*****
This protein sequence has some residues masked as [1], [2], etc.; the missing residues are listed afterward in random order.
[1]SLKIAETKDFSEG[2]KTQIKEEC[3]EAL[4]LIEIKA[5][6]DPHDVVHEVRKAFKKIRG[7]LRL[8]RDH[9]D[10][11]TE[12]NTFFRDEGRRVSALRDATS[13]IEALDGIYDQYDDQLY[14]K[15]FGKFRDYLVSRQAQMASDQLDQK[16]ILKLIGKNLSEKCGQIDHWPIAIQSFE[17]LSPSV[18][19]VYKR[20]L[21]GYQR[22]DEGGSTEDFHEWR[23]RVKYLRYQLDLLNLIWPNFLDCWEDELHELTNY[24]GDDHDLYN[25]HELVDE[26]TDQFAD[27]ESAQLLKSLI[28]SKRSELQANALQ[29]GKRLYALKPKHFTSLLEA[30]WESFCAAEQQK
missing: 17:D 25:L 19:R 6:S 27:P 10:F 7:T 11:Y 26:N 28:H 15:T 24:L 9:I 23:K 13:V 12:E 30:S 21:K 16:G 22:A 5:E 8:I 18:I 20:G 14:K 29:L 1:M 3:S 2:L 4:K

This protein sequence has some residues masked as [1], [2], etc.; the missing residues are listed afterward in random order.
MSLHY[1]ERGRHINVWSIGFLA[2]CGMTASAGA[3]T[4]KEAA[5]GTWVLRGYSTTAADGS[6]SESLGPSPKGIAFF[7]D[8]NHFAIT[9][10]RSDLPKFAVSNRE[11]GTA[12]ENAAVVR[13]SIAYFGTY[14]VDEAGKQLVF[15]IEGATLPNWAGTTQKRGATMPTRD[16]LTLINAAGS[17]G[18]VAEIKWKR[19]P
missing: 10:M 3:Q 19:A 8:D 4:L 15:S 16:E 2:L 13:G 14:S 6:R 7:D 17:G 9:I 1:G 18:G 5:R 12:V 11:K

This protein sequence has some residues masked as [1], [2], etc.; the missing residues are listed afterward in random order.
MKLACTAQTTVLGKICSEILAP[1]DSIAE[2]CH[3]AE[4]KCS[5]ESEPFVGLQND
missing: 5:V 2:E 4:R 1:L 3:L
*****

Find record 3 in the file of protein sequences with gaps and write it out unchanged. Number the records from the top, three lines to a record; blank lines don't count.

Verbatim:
This protein sequence has some residues masked as [1], [2], etc.; the missing residues are listed afterward in random order.
MKLACTAQTTVLGKICSEILAP[1]DSIAE[2]CH[3]AE[4]KCS[5]ESEPFVGLQND
missing: 5:V 2:E 4:R 1:L 3:L